Under this categorisation, misinformation refers to false content being shared without an intent to harm. Although some misinformation can be relatively innocuous, it can still lead to harm: for example, when unverified information shared during public emergencies or calamities creates panic or disorder. People share misinformation for a variety of reasons, including as validation of their identity and belief systems, or as a form of civic duty. As a BBC study on fake news and citizens highlights, in some instances simply the act of seeking to validate the veracity of misinformation contributes to different types of false messages being shared widely within networks (Chakrabarti, et al., 2018).
Disinformation refers to scenarios where false information is knowingly created and disseminated to sow mistrust and confusion, or harm a person, social group or country. One striking example of disinformation is the fake video floated by a member of the Legislative Assembly from the then Opposition, and now ruling party in India, the Bharatiya Janata Party (BJP), which snowballed into the Muzaffarnagar riots of 2013 that claimed 60 lives and displaced more than 40,000 people (Ahuja, 2013). Alarmingly, Prime Minister Narendra Modi’s official mobile application has emerged as a major hub for the dissemination of disinformation where supporters, including several BJP party members, often post objectionable content, including fake quotes from leaders of rival parties (Bansal, 2019).
The focus on truth assumes the existence of a single verifiable version or source of truth. In reality, the line between truth and untruth is often difficult to draw. This becomes immediately evident when we consider the growing problem of deep fakes or the phenomenon of hyper-realistic video or audio recordings, created with artificial intelligence (AI). This approach also assumes that people share falsehoods, because they do not have access to trustworthy information. However, a recent study from the Massachusetts Institute of Technology (MIT) has uncovered the novelty of false or manipulated information, and people’s emotional reactions to it contribute to false content being shared more than accurate reportage online (Vosoughi, et al., 2018).
Similarly, the metric of intent creates the perception of objectivity in the process of evaluating information. In practice, identifying intent behind misinformation and disinformation, and taking action against such content entails taking messy and politically fraught decisions. For example, in 2016, Google amended its policy to restrict advertisements that ‘misrepresent, misstate, or conceal information’. This move has resulted in reducing the number of channels that qualify for earning advertising revenue, a trend which impacts both long-term and new users of the platform. In the absence of clear guidelines or oversight, content creators are being demonetised without an explanation.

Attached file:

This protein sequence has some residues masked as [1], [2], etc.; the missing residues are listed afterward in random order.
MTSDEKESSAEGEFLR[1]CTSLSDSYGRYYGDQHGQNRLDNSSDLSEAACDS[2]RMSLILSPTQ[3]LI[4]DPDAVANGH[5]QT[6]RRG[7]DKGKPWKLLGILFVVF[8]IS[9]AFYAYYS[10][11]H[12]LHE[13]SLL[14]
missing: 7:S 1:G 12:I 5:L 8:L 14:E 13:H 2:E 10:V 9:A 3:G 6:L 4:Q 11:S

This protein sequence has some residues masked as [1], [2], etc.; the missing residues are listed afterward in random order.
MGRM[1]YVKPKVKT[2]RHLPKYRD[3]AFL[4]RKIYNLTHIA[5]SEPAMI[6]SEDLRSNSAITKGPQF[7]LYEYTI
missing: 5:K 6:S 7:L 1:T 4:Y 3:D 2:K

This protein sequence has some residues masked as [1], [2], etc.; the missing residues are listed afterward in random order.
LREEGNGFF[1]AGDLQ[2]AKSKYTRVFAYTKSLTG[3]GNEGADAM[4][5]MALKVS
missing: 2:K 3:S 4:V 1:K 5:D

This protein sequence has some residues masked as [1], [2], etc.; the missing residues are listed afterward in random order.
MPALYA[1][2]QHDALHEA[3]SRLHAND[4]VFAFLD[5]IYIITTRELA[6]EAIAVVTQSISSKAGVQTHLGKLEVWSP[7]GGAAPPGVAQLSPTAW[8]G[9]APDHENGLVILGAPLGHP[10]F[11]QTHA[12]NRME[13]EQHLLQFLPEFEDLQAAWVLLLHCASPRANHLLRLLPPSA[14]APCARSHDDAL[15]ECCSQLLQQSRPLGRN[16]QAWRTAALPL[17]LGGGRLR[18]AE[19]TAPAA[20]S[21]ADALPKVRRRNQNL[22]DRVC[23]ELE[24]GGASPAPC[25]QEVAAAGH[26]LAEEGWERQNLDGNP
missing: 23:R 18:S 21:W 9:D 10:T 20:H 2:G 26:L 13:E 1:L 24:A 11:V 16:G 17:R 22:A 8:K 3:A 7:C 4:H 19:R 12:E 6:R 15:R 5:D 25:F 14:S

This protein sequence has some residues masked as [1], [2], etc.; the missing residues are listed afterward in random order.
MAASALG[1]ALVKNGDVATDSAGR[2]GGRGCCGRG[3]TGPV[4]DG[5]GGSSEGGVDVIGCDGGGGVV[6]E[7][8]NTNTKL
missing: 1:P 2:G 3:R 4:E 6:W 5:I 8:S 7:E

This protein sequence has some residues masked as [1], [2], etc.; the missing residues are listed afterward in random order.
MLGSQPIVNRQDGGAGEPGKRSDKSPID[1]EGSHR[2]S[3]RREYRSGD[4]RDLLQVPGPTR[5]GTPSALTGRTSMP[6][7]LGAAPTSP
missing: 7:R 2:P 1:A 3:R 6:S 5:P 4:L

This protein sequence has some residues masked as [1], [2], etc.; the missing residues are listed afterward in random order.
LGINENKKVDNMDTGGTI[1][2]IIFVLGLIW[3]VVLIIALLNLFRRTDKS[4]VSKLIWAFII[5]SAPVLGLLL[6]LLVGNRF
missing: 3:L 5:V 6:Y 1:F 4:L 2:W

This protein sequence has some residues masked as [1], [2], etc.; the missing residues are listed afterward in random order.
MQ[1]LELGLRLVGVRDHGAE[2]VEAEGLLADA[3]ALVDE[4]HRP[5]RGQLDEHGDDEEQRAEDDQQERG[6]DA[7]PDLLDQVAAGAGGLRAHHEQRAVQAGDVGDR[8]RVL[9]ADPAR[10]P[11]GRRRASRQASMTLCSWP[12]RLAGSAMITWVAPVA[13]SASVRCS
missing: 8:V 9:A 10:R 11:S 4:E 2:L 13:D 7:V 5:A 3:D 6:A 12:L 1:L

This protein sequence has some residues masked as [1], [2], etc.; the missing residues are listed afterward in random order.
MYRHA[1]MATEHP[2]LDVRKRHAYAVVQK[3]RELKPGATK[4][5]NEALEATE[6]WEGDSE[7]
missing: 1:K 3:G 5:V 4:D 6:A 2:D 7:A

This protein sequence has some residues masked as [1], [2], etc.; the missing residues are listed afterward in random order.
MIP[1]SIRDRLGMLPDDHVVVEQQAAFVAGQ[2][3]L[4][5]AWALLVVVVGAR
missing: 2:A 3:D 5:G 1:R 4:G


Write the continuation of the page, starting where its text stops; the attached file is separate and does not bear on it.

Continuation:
As the moderating practices of social networking platforms reveal, identifying truth or intent is not an easy task, since a lot of content lies in the middle ground between the intentionally deceitful or misleading, and accurate, factual information.1 Platforms’ strategies, based on interpreting truth or intent, break down in environments where, for a significant part, users determine what content they upload, amplify and are exposed to. As the MIT study on rumour cascading on social networking platforms highlights, false information spreads because people share it. In this regard, the motivations of actors or organisations that engage with the content of a post, or amplify it, becomes as important as identifying the intent of the source of content (Helberger, et al., 2018).
The significance of social sharing becomes particularly evident when we contemplate the string of attacks across our country that have been fuelled by the circulation of fake messages on social networking sites. More than 30 people across 10 states became victims of vigilante justice, triggered by rumours and fake warnings of kidnappers or organ harvesters that were circulated on WhatsApp. Responding to the violence, the government has sought to allocate the responsibility of curbing the circulation of false information to online platforms.
By and large, the government’s demands have been limited to seeking ‘technological solutions’, such as traceability and the use of AI and machine-learning systems, to track content. This approach towards regulating content on the Internet is as much due to the complexities of online content distribution, as it is to the fact that digital intermediaries qualify for ‘safe harbour’ and cannot be held liable for fake news or other types of contentious content on their platforms.
A SHIP IN HARBOUR IS SAFE
Although much of the recent discourse on information disorder in India has revolved round the question of whether platforms can be held accountable for content shared through them, as per Section 79 of the Information Technology Act, 2000 (IT Act), intermediaries are shielded from civil or criminal liability for any third-party content made available by, or hosted on, them. In return for this legal immunity or safe harbour, intermediaries have to comply with certain obligations, such as adopting statutory due diligence, or enforcing ‘notice and takedown’ procedures.